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st: RE: RE: Insignificant coefficient in prediction


From   "Mike Kim" <kalisperos@gmail.com>
To   <statalist@hsphsun2.harvard.edu>
Subject   st: RE: RE: Insignificant coefficient in prediction
Date   Wed, 1 Dec 2010 15:41:14 -0600

Thanks. I share with you the skepticism on significance. Let me ask this
way. Let's say a practitioner wants to find which factor has more impact on
sales to make an investment decision: store size or good location. Let's
say, a regression model tells that the effect of store size is smaller than
the effect of location but highly significant and that the effect of
location is larger but insignificant with p>0.5, for example. What should we
recommend? To invest in store size or to pick up a better location? I guess
he should invest in store size. Then, what implication does it have on
prediction using both coefficients? Are these two problems very different
ones and should not be mixed? 

Thanks again.
Mike.

-----Original Message-----
From: owner-statalist@hsphsun2.harvard.edu
[mailto:owner-statalist@hsphsun2.harvard.edu] On Behalf Of Nick Cox
Sent: Wednesday, December 01, 2010 12:12 PM
To: 'statalist@hsphsun2.harvard.edu'
Subject: st: RE: Insignificant coefficient in prediction

You get what you ask for. If you fit a model and then follow with -predict-,
then Stata fits that model. 

You have scope to hunt for models in which every coefficient is significant
at conventional levels and then -predict- with those. 

Stata lets you do that, but it remains agnostic about your prejudices about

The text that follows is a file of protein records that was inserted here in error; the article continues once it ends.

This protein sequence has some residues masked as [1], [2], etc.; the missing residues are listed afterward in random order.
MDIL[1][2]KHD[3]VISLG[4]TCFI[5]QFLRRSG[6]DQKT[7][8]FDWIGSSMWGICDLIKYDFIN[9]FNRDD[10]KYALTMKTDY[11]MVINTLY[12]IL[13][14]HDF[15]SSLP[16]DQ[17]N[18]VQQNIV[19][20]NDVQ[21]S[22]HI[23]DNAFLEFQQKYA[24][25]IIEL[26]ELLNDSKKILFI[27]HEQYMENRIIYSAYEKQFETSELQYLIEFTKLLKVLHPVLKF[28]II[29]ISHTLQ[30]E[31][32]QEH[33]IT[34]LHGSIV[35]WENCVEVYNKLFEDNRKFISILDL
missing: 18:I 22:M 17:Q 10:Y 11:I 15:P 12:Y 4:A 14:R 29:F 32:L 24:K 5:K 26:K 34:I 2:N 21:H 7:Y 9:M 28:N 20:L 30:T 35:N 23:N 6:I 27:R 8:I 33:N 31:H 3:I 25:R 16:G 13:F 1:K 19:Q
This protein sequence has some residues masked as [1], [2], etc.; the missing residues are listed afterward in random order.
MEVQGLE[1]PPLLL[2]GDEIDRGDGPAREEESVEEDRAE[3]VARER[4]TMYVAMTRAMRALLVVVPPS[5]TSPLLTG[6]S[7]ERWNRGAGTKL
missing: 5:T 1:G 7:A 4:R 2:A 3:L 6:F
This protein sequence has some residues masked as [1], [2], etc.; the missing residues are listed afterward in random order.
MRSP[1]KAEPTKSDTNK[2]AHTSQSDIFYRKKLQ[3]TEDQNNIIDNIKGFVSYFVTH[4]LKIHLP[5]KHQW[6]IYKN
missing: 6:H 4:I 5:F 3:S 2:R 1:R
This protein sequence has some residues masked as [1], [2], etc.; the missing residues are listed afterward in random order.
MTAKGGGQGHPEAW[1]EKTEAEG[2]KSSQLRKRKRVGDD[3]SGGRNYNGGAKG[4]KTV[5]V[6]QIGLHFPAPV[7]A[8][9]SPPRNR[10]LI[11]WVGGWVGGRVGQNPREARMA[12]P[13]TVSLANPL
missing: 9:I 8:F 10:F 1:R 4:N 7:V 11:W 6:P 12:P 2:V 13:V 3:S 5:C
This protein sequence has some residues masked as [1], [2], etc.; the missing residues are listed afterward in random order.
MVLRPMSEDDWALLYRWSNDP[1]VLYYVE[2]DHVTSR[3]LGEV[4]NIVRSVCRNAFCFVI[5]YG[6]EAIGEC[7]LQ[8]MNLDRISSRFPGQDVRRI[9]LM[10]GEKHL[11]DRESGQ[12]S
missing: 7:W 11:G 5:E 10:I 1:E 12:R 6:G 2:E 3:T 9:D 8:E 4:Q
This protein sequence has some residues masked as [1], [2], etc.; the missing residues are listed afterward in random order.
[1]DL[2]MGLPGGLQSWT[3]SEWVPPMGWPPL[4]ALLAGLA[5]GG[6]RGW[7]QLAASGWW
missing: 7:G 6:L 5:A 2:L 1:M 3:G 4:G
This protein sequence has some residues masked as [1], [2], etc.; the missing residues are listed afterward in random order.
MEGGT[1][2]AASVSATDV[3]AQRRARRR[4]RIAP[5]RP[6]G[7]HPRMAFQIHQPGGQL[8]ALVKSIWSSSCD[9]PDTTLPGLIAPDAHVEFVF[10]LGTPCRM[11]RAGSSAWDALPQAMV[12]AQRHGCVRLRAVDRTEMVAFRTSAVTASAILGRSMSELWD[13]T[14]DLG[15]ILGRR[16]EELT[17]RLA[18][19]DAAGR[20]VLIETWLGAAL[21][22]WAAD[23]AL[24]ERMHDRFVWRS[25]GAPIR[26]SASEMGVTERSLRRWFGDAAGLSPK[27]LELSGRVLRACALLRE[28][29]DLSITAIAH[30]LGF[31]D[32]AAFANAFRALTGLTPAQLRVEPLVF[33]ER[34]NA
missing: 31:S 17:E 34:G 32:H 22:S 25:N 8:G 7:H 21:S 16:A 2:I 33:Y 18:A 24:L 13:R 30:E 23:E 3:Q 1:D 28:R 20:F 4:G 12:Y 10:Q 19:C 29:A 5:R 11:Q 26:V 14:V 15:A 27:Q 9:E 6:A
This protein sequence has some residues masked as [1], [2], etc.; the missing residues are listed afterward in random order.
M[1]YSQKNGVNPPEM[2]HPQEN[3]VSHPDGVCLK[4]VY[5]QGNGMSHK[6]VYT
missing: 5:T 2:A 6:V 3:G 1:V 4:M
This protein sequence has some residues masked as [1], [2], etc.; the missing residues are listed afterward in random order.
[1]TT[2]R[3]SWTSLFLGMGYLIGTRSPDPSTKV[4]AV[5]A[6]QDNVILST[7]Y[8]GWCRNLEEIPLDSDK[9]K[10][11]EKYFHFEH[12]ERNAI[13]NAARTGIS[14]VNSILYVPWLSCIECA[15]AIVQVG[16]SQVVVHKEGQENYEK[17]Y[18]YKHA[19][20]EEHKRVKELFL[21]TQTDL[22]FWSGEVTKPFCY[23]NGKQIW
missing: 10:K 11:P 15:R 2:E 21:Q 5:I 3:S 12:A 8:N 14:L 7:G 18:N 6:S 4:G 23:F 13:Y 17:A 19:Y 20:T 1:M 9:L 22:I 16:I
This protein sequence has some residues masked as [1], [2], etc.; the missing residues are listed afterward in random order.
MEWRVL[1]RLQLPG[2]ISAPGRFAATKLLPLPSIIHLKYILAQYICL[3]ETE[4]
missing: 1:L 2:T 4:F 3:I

how to work with data. 

My own view is that insisting that every coefficient be significant is a
dogma that admits many exceptions. For example, 

1. Often the search for such a model involves a trawl through many possible
models and makes the usual interpretation of significance level problematic.
Is a project a fishing expedition or does it have a clear focus on
scientific research questions? 

2. Not every researcher feels compelled to use thresholds such as .05 or
.01. My attitude to 0.049 is not distinguishable from my attitude to 0.051. 

3. Often there are scientific and/or statistical grounds for including
bundles of predictors, even if some or all don't qualify individually as
significant. A perhaps esoteric example is that a sine and a cosine term
usually belong together, even if one is not significant. A more common
example, for many readers of this list, is that a bunch of indicators
usually belong together, ditto. 

4. Often much of the point of a project is to use the same model, meaning
here specifically the same predictors, in different circumstances. Finding
out how far results are similar or different is more straightforward than if
researchers just fit a ragbag of different models and insist on everything
being significant. 

5. Significance is usually overemphasised in any case. Often the P-value is
the dodgiest part of the results, especially if there is doubt about how far
the underlying assumptions are satisfied, as there is usually is. 

I imagine that any others whose prejudices overlap with mine could easily
extend my list. 

Nick 
n.j.cox@durham.ac.uk 

Mike Kim

I have a question about prediction. Linear predictions in Stata (probably in
all software) after any regression seem to use all estimated coefficients
regardless their statistical significance. How can I understand that we use
insignificant coefficients in forecasting?

sysuse auto, clear
reg mpg weight length  // length is not significant
predict mpgh, xb

The predicted values use all coefficients including the coefficient of
'length' even if it is not significant.

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